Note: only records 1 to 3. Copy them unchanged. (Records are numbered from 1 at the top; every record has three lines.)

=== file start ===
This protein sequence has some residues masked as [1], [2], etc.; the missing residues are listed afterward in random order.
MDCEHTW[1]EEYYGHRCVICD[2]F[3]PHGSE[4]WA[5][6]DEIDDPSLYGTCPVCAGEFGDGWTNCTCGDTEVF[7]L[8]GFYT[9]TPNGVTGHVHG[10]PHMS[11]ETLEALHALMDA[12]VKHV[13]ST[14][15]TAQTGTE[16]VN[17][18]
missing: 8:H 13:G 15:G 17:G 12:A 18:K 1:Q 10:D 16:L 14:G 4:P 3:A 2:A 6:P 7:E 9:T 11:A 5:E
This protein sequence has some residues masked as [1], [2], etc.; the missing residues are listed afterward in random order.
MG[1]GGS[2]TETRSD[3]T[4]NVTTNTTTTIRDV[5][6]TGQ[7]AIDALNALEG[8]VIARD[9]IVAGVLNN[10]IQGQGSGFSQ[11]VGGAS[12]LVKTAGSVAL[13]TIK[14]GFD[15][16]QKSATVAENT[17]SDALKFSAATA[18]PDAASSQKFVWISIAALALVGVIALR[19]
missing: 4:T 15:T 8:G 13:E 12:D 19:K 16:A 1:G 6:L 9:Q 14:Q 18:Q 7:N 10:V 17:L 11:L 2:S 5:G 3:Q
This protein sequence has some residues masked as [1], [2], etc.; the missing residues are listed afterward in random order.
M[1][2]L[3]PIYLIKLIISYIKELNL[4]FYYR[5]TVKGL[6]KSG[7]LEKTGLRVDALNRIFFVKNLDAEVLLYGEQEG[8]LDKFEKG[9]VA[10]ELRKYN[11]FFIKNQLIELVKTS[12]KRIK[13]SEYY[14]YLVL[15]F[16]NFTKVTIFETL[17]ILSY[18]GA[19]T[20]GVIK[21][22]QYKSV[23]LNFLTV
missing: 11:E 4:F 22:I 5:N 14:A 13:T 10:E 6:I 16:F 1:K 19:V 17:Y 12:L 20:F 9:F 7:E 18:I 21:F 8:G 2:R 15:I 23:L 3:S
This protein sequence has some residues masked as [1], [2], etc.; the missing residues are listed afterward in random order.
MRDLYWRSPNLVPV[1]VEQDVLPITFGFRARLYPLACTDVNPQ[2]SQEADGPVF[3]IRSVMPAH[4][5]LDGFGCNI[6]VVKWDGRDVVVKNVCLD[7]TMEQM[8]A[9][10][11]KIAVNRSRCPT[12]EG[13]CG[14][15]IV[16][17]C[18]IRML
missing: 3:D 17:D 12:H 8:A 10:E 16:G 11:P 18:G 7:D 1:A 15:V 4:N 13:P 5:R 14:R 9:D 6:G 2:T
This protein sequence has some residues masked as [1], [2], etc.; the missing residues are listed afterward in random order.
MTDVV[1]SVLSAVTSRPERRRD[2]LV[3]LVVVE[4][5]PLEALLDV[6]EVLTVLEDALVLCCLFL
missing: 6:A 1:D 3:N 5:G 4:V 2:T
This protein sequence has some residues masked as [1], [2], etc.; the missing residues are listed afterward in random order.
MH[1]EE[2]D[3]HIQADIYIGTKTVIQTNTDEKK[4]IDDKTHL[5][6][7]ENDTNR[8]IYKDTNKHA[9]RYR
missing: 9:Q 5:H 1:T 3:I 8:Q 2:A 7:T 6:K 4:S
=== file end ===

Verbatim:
This protein sequence has some residues masked as [1], [2], etc.; the missing residues are listed afterward in random order.
MDCEHTW[1]EEYYGHRCVICD[2]F[3]PHGSE[4]WA[5][6]DEIDDPSLYGTCPVCAGEFGDGWTNCTCGDTEVF[7]L[8]GFYT[9]TPNGVTGHVHG[10]PHMS[11]ETLEALHALMDA[12]VKHV[13]ST[14][15]TAQTGTE[16]VN[17][18]
missing: 8:H 13:G 15:G 17:G 12:A 18:K 1:Q 10:D 16:L 14:G 4:P 3:A 2:A 6:P 7:E 9:T 11:A 5:E
This protein sequence has some residues masked as [1], [2], etc.; the missing residues are listed afterward in random order.
MG[1]GGS[2]TETRSD[3]T[4]NVTTNTTTTIRDV[5][6]TGQ[7]AIDALNALEG[8]VIARD[9]IVAGVLNN[10]IQGQGSGFSQ[11]VGGAS[12]LVKTAGSVAL[13]TIK[14]GFD[15][16]QKSATVAENT[17]SDALKFSAATA[18]PDAASSQKFVWISIAALALVGVIALR[19]
missing: 4:T 15:T 8:G 13:E 12:D 19:K 16:A 1:G 6:L 9:Q 14:Q 18:Q 7:N 10:V 17:L 11:L 2:S 5:G 3:Q
This protein sequence has some residues masked as [1], [2], etc.; the missing residues are listed afterward in random order.
M[1][2]L[3]PIYLIKLIISYIKELNL[4]FYYR[5]TVKGL[6]KSG[7]LEKTGLRVDALNRIFFVKNLDAEVLLYGEQEG[8]LDKFEKG[9]VA[10]ELRKYN[11]FFIKNQLIELVKTS[12]KRIK[13]SEYY[14]YLVL[15]F[16]NFTKVTIFETL[17]ILSY[18]GA[19]T[20]GVIK[21][22]QYKSV[23]LNFLTV
missing: 11:E 4:F 22:I 5:N 14:A 13:T 10:E 6:I 16:F 1:K 19:V 17:Y 12:L 20:F 9:F 7:E 18:I 21:F 8:G 2:R 15:I 23:L 3:S